Energy regulator Ofgem is backing a new National Grid research facility that will explore how existing gas transmission assets could be used to pipe hydrogen to UK homes and factories.
Known as HyNTS FutureGrid, the £12.7m centre in Cumbria will be built from decommissioned assets in order to replicate the existing gas network, but will be offline from the actual grid so that a range of hydrogen blends can be tested.
To assess whether or not the existing network is compatible with the green gas, blends of between two per cent and 100 per cent hydrogen will be used at the facility. Methane gas is currently used to heat around 85 per cent of UK homes, with overall gas use for heating, cooking and industrial processes accounting for 37 per cent of UK CO2 emissions.
“If we truly want to reach a net zero decarbonised future, we need to replace methane with green alternatives like hydrogen,” said Antony Green, National Grid’s project director for hydrogen.
“Sectors such as heat are difficult to decarbonise and the importance of the gas networks to the UK’s current energy supply means trial projects are crucial if we’re to deliver low-carbon energy reliably and safely to all consumers.”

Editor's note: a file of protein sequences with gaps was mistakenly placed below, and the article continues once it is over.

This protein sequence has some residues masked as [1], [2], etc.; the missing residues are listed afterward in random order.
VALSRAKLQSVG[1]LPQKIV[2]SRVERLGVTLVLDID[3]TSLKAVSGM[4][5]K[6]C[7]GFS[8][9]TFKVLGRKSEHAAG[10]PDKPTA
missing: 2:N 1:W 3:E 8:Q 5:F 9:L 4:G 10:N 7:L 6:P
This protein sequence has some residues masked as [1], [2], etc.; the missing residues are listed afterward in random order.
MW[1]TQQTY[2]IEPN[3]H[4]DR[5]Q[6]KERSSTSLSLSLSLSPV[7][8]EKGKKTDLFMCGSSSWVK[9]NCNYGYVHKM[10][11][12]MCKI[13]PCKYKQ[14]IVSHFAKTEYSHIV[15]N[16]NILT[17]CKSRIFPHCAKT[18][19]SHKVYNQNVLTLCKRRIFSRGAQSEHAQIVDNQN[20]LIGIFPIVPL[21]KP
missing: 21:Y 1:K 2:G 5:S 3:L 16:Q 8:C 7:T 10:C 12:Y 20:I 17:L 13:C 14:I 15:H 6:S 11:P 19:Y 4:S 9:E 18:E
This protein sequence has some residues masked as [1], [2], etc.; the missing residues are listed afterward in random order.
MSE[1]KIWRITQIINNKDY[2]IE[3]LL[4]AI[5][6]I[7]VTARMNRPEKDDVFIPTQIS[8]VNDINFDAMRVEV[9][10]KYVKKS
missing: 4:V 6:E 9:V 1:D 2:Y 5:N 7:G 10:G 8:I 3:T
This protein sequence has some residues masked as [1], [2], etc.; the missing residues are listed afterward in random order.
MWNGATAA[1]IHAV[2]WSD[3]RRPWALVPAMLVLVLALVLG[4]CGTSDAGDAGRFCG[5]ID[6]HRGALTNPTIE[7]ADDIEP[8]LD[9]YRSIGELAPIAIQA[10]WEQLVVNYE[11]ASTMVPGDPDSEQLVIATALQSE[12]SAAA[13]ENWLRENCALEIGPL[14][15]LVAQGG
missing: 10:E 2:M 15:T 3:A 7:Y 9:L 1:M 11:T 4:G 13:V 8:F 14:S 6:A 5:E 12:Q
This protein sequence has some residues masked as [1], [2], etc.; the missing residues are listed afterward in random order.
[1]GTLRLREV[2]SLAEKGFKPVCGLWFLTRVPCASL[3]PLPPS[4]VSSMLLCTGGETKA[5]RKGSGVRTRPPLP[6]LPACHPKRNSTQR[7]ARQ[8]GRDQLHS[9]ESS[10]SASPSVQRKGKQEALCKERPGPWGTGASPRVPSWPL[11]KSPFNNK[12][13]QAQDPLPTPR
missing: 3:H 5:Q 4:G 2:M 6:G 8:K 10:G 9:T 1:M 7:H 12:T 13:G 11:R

FutureGrid will be led by shipping and energy company DNV GL and located at the firm’s hazard testing site in Spadeadam, Cumbria. Other partners on the project include HSE, Northern Gas Networks (NGN), Fluxys and the Universities of Durham and Edinburgh. Ofgem’s Network Innovation Competition will provide £9.07m of funding with the remainder coming from the project partners. Construction is due to start in 2021 with testing underway in 2022.
“We are delighted to be able to support this project,” said Professor Tony Roskilly of Durham University’s Durham Energy Institute (DEI). “DEI strongly believes that the gas industry has a crucial role to play in decarbonising UK heating, industry and transport. Hydrogen is set to be a vital energy vector in our transition to Net Zero and the planned roadmap of activities at DNV GL Spadeadam will allow collaborative work, which is essential.
“The transportation of hydrogen will be a significant part of the future energy system and there is an urgent need to prove that the transmission network can be relied on in the same way it is today. This is the important focus of HyNTS FutureGrid.”